In my book, Trauma and Human Existence (Routledge, 2007), I offered an account of the essence of emotional trauma: In shattering the tranquilizing illusions of everyday life, trauma requires us to own up to what these illusions have been evading -- human finiteness (i.e., limitedness, vulnerability, mortality, etc.) In virtue of our finitude and the finitude of all those with whom we are deeply connected, the possibility of emotional trauma is ever present and always impends as a constant threat. In previous blogs, I have written about how the terrorist attacks of Sept. 11, 2001 inflicted a massive collective trauma, shattering the illusions of invincibility that had long been central to our historical identity, and how right-wing ideologues have been exploiting our dread of retraumatization ever since then.
Because authentic (non-evasively owned) existing, stripped of its sheltering illusions, is inherently potentially traumatizing, human beings typically evade owning up to their mortality -- for example, by seeing death as an event that only happens to others or to the very elderly. Philosopher Martin Heidegger referred to the mode of discourse that evades mortality and existential anxiety as "idle talk." A good example of such talk is found in the very language we use to denote life and health insurance. "Life insurance," in truth, is really death insurance. Similarly, "health insurance" is actually sickness and injury insurance -- ultimately a form of death insurance too. In a recent telecast, Keith Olbermann aptly commented that much of the right-wing rhetoric about health care reform -- focusing on such non-issues as socialism, government control, and higher taxes -- has been obscuring what health care reform is really about: our mortality! The preoccupation with political and economic details is an attempt to distract us from having to look into the impending abyss.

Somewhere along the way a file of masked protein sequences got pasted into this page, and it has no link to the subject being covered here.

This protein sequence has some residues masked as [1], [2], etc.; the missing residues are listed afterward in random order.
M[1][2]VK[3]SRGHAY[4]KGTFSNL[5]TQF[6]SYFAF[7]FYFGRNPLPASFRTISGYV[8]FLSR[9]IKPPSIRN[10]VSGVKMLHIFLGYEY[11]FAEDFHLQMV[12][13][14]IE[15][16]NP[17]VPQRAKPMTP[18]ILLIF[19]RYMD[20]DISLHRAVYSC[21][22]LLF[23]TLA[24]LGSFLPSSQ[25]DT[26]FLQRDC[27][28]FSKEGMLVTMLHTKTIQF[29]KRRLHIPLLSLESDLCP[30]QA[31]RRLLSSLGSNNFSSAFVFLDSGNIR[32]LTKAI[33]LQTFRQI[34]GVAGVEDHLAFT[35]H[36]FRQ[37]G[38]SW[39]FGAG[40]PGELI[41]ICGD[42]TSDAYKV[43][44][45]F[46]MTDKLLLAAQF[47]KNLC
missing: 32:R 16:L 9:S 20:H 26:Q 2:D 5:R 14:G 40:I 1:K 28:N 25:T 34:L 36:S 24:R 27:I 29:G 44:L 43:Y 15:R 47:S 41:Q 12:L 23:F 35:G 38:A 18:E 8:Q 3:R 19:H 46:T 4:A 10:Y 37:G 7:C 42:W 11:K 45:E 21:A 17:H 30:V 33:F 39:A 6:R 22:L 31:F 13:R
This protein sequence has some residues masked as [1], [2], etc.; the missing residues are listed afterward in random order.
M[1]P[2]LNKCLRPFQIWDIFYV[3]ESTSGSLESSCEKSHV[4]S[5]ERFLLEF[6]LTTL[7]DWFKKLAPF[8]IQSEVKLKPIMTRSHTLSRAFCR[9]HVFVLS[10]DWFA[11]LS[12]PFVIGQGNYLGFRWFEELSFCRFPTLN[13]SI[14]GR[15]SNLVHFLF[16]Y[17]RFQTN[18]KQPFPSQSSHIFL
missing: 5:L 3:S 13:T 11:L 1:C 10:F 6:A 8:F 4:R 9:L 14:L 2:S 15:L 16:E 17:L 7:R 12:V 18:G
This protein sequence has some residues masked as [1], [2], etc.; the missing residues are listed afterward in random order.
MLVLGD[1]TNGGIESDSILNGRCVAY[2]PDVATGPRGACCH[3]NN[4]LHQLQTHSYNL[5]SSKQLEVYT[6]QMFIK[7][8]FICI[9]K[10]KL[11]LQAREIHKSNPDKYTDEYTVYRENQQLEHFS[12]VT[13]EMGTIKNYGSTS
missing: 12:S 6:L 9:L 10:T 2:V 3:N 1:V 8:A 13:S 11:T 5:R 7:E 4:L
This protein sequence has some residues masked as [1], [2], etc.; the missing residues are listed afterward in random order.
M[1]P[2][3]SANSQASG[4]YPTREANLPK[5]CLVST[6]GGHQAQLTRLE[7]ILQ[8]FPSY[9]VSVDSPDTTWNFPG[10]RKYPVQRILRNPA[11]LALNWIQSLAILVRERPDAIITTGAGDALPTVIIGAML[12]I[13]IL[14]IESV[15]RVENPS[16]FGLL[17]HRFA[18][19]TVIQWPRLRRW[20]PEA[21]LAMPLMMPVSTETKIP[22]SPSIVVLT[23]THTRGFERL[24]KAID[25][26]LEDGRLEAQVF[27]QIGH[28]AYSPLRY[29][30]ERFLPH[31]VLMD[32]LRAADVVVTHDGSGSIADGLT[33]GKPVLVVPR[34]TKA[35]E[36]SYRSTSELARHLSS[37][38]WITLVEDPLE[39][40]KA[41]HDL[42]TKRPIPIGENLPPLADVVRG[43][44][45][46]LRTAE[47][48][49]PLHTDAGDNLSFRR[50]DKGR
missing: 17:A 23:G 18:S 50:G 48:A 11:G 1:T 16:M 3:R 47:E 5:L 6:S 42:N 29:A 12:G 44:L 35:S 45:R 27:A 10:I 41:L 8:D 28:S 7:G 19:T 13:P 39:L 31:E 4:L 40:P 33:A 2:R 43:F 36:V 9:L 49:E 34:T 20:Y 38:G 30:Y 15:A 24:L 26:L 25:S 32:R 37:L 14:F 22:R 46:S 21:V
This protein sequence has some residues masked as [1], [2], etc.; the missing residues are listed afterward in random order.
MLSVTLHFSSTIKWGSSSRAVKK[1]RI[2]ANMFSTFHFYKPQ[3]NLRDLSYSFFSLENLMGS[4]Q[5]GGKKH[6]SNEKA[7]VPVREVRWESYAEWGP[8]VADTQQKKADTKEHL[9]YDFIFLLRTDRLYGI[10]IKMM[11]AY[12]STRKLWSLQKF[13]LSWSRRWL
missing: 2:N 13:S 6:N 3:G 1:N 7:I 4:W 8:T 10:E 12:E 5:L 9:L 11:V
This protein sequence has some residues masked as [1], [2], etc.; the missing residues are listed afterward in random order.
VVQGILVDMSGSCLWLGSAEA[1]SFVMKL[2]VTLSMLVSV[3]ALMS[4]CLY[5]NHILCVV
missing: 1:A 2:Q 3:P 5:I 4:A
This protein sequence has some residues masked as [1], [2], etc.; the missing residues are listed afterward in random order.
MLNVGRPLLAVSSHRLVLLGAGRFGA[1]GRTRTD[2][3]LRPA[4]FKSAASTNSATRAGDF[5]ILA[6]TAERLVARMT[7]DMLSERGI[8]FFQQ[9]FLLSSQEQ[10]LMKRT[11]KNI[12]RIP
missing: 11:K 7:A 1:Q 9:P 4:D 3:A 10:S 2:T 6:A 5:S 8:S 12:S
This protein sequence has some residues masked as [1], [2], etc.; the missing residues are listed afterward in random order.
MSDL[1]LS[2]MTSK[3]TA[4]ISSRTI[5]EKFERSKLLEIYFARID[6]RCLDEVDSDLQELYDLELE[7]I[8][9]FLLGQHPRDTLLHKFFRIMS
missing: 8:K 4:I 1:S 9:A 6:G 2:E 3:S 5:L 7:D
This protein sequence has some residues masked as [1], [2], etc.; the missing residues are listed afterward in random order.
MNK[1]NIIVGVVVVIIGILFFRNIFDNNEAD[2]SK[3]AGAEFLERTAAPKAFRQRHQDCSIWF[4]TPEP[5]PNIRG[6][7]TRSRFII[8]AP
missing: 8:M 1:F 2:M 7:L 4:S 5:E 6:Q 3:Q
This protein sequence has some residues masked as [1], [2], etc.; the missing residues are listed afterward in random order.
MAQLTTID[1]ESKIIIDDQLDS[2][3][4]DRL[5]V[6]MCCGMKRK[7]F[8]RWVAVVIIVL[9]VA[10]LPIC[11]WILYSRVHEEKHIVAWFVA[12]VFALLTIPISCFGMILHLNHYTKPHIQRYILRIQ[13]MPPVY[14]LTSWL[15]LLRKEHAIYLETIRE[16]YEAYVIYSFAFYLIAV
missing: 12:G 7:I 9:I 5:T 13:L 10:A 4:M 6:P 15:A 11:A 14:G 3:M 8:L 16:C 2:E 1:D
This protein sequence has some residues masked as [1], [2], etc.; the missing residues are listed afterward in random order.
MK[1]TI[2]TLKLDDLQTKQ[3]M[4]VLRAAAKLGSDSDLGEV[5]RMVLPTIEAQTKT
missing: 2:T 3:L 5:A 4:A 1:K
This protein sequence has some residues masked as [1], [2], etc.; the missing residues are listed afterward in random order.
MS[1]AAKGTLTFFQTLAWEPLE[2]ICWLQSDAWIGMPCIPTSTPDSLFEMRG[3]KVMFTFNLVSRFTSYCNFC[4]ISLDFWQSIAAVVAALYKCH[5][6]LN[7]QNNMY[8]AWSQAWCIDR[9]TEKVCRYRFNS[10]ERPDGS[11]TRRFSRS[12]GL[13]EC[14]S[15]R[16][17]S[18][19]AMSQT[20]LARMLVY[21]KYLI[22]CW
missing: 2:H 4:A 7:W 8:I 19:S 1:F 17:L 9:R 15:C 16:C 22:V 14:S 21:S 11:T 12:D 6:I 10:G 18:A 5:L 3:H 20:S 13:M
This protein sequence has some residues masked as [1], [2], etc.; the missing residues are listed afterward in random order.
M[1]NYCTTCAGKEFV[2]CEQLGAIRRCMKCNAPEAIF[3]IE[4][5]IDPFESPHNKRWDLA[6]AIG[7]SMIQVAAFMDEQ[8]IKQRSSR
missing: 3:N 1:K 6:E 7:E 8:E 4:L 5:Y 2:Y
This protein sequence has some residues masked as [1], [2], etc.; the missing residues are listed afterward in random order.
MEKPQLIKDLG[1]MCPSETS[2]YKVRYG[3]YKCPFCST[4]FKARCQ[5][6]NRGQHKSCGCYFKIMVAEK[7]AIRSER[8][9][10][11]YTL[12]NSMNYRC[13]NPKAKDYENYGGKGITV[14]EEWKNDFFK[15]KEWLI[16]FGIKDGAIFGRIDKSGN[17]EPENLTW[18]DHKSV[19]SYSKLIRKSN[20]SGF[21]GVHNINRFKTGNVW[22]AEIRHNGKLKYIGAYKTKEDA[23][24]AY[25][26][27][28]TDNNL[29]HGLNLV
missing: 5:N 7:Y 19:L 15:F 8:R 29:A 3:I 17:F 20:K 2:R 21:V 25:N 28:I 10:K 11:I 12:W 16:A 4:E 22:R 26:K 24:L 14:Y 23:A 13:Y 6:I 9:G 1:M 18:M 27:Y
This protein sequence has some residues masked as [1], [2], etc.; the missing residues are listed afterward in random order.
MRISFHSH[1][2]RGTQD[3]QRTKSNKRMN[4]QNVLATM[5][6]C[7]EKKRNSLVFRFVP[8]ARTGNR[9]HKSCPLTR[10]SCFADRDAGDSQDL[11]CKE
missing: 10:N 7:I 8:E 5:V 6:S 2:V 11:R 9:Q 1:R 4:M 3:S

And, similarly, why has it taken so long for America to take seriously the threat of catastrophic climate change, which has brought us to the brink of species annihilation -- if not during our lifetime, then in the lifetimes of our children and grandchildren? The idle talk that evades this threat often takes the form of metaphysical or theological sunshine: We needn't worry about catastrophic climate change because, after all, God is looking out for us. And besides, our finite this-worldly existence is just a prelude to the eternal happiness to be enjoyed in the next world.
The time for squarely facing our mortality and existential vulnerability -- and for facing them together -- is long overdue!